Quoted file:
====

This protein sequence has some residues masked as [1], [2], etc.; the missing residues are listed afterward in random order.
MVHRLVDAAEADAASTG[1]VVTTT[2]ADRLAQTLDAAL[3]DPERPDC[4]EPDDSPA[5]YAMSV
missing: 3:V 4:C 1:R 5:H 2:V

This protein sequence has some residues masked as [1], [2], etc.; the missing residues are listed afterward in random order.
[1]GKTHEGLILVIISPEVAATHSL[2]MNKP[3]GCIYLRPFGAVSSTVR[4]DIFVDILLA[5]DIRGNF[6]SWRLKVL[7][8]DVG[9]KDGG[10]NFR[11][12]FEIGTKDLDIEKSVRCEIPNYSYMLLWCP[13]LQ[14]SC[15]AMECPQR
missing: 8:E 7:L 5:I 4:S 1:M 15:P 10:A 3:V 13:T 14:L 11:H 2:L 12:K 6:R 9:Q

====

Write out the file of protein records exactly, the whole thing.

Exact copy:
This protein sequence has some residues masked as [1], [2], etc.; the missing residues are listed afterward in random order.
MVHRLVDAAEADAASTG[1]VVTTT[2]ADRLAQTLDAAL[3]DPERPDC[4]EPDDSPA[5]YAMSV
missing: 3:V 4:C 1:R 5:H 2:V

This protein sequence has some residues masked as [1], [2], etc.; the missing residues are listed afterward in random order.
[1]GKTHEGLILVIISPEVAATHSL[2]MNKP[3]GCIYLRPFGAVSSTVR[4]DIFVDILLA[5]DIRGNF[6]SWRLKVL[7][8]DVG[9]KDGG[10]NFR[11][12]FEIGTKDLDIEKSVRCEIPNYSYMLLWCP[13]LQ[14]SC[15]AMECPQR
missing: 8:E 7:L 5:I 4:S 1:M 15:P 10:A 3:V 13:T 14:L 11:H 2:L 12:K 6:R 9:Q